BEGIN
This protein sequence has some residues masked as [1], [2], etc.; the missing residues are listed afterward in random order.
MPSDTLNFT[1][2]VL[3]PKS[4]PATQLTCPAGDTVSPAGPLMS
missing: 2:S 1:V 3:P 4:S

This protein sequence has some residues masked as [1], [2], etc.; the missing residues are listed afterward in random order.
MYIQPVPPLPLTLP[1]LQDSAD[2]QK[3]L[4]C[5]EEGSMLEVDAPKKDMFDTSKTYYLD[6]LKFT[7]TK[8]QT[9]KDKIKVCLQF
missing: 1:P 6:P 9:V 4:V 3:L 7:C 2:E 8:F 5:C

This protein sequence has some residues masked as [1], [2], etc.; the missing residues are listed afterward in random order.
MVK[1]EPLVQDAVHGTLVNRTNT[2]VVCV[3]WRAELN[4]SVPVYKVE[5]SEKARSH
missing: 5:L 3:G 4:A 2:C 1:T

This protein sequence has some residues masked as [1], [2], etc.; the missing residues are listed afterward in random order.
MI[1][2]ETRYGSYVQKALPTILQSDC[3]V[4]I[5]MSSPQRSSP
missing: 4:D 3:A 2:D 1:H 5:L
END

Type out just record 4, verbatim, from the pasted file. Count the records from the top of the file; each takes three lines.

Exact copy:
This protein sequence has some residues masked as [1], [2], etc.; the missing residues are listed afterward in random order.
MI[1][2]ETRYGSYVQKALPTILQSDC[3]V[4]I[5]MSSPQRSSP
missing: 4:D 3:A 2:D 1:H 5:L